A couple of years ago in Chanter, James Merryweather revealed the results of playing bagpipes to sheep, and I am well aware of the effects of bagpipes on cats – my playing had a laxative effect on our last cat and sets our present cat whining and heading out of the house. I wonder whether anyone has carried out an experiment playing bagpipes to pigs?

As to why pigs should be associated with bagpipes, there seem to be many opinions, often contradictory. For example in reading around the subject I have found people suggesting that it is because pigs are most like humans, they are intelligent and jolly and content with their life, whilst elsewhere there are those who say that pigs play bagpipes because they are symbols of greed, lust and idleness and so they should play such a base instrument so commonly linked with devils. I’m sure that fellow bagpipers would agree with the former – the pigs are clever and cheerful.

So, let’s celebrate these porky pipers, and next time we’re asked about the pigs’ bladders we can explain the long heritage our instrument has with our animal friends.

The Piper in the Mill

As followers of the blog will know, I do love bagpipes and storytelling, (it's Tom writing this post), and there is no shortage of traditional tales featuring pipers.  Having just discovered that demons in mills in the night are common in Serbian folklore just as they are in Britain, I'm prompted to share my version of fairies and a piper in a watermill at night.  This is my retelling of a tale found along the Wales/England border and which I always enjoyed telling at Stretton Watermill in Cheshire.  The picture is myself and Joan Rogers of FayrePlay, piping there to start our Cheshire events for the first ever International Bagpipe Day a few years back.

Well, if you don’t like, don’t listen, but there was this miller see, and he would be sitting in his cottage, just across the lane from his watermill, and when it got to the edge o’night he would hear the wheel turning and the gears rumbling inside the mill. But he weren’t afeart, he’d known it all his life and same had happened in his father’s time and his grandfer’s afore that. He was wiser than to go inside the mill, mind, he knew it was the little folk who were about their milling during the night. And each morning all would be clean and tidy, they’d caused none trouble.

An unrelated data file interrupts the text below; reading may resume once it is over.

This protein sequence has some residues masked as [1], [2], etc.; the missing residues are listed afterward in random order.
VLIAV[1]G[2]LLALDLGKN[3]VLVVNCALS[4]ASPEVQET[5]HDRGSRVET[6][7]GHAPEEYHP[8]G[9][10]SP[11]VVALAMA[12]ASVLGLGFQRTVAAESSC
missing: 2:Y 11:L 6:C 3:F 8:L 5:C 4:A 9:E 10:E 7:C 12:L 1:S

This one evening the miller was sat at the corner table in the alehouse with the blacksmith and a bagpiper and he chanced to tell about the little folk in the mill. “Well now,” says the piper, “you shunner let them grind their meal without paying as others mun do.” But the smith and the miller insisted it was foolish to interfere with the ways of the little folk. “Fairies be beggared!” says the piper, “I’m not so tickle-stomached as you. I’ll bet you tha new green weskit I can spend the night playing my pipes to them, I’ll get them dancing to my tune, I will, thump!”

Now the miller and smith were about telling the piper not to be such a maggot-pate, that he never knew what would happen if he went in the mill that night. But after another tankard of ale, their minds had altered, see, and were for letting him get agate his piping. So, here’s all three setting off down the pad-road across the field to the mill. The wheel was turning and there was a dim light at the window. And here’s the piper striking up his bagpipes and making his way into the mill. Well, the miller and the smith, they listened a while, then off they went back to the alehouse. After some more beer they were thinking on how the piper had been away a pretty tidy time and was most likely he’d returned home.

The next morning the miller made his way into the watermill. It was the same as ever, not a thing out of place, but no sign of the piper. He set off to the piper’s tumbledown cot, but he wasn’t there, and the hearth was cold. And the smith and the miller never did see the piper again, but if they ever walked past the tump at the end of the lane as it was fetching dark, both of them reckoned on how they could hear the sound of pipes under the ground.

So it’s a queer thing isn’t it, but that’s as I heard it, so take from it what you wish and give the rest back to me.